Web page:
In a pressure-demand system, oxygen in the mask is above ambient pressure, permitting breathing above 40,000 feet.[3] Because the pressure inside the mask is greater than the pressure around the user’s torso, inhalation is easy, but exhalation requires more effort. Aviators are trained in pressure-demand breathing in altitude chambers. Because they seal tightly, pressure-demand-type oxygen masks are also used in hyperbaric oxygen chambers and for oxygen breathing research projects with standard oxygen regulators.[1]

Many designs of aviator's oxygen mask contain a microphone to transmit speech to other crew members and to the aircraft's radio. Military aviators' oxygen masks have face pieces that partially cover the sides of the face and protect the face against flash burns, flying particles, and effects of a high speed air stream hitting the face during emergency evacuation from the aircraft by ejection seat or parachute. They are often part of a pressure suit or intended for use with a flight helmet.

An early 1919 high-altitude oxygen system used a vacuum flask of liquid oxygen to supply two people for one hour at 15,000 feet. The liquid passed through several warming stages prior to use, due to evaporative expansion making the gasified oxygen so cold that it could cause instant frostbite of the lungs.[5]

Aviation passenger masks and emergency oxygen systems

Emergency oxygen masks deployed

Most commercial aircraft are fitted with oxygen masks for use when cabin pressurization fails.[6][7] In general, commercial aircraft are pressurized so that the cabin air is at a pressure equivalent to no more than 8,000 feet altitude (usually somewhat lower altitude), where one can breathe normally without an oxygen mask. If the oxygen pressure in the cabin drops below a safe level, risking hypoxia, compartments containing the oxygen masks will open automatically, either above or in front of the passenger and crew seats, and in the lavatories.

In the early years of commercial flight, before pressurized cabins were invented, airliner passengers sometimes had to wear oxygen masks during routine flights.

Self-contained breathing apparatus (SCBA)

Firefighters and emergency service workers use full face masks that provide breathing air as well as eye and face protection.[8] These masks are typically attached to a tank carried upon the back of the wearer and are called self-contained breathing apparatuses (SCBA).[9] Because oxygen breathing is hazardous in areas where fires may be burning, and because open-circuit compressed-air breathing sets are easier to refill than rebreathers, SCBA units are normally filled with compressed breathing air rather than oxygen.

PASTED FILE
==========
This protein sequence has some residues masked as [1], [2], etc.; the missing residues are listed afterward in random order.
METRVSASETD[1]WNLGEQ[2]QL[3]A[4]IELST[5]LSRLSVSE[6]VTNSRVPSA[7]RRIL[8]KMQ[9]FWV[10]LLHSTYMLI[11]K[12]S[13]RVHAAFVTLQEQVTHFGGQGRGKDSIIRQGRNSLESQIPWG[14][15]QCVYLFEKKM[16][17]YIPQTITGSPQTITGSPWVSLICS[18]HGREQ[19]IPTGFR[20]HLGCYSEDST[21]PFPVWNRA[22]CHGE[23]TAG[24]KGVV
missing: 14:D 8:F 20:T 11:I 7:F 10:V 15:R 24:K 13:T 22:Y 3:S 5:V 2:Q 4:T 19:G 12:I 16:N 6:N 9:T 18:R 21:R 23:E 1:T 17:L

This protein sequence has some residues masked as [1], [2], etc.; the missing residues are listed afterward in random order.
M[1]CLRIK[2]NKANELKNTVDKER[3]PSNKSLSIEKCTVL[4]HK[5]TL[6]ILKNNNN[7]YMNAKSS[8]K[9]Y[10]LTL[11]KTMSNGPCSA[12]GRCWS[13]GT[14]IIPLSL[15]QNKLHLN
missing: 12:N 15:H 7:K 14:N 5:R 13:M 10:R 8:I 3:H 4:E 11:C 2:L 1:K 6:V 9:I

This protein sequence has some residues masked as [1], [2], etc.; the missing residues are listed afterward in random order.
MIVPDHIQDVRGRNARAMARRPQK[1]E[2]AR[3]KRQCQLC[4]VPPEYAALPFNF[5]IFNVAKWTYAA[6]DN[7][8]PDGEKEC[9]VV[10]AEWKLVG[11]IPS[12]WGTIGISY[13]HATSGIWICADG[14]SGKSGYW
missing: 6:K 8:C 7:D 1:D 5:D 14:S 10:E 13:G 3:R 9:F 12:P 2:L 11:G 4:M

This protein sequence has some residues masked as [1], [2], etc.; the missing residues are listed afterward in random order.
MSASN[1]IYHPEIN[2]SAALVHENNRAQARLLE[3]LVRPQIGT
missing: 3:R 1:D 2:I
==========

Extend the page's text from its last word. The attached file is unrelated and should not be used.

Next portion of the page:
Specialized masks for divers and astronauts

Specialized full-face masks that supply oxygen or other breathing gases are used by divers and astronauts to remove nitrogen from their blood before space walks (EVA) or underwater decompression.[10]

Anaesthesia oxygen masks

Anesthesia masks are face masks that are designed to administer anesthetic gases to a patient through inhalation. Anesthesia masks are either made of anti-static silicone or rubber, as a static electricity spark may ignite some anesthetic gases. They are either black rubber or clear silicone. Anesthesia masks fit over the mouth and nose and have a double hose system. One hose carries inhaled anesthetic gas to the mask and the other brings exhaled anesthetic gas back to the machine. Anesthesia masks have 4 point head strap harnesses to securely fit on the head to hold the mask in place as the anaethesia doctor controls the gases and oxygen inhaled.

Masks for high-altitude climbers

Oxygen masks are used by climbers of high peaks such as Mt. Everest.[11] Because of the severe cold and harsh conditions oxygen masks for use at extreme altitude must be robust and effective. The oxygen storage tanks used with the masks, called oxygen bottles are made of light-weight, high-strength metals and are covered in high-strength fiber such as kevlar. These special oxygen bottles are filled with oxygen at a very high pressure which provides a longer time duration of oxygen for breathing than standard pressure oxygen bottles. These systems are generally only used above 7000 meters.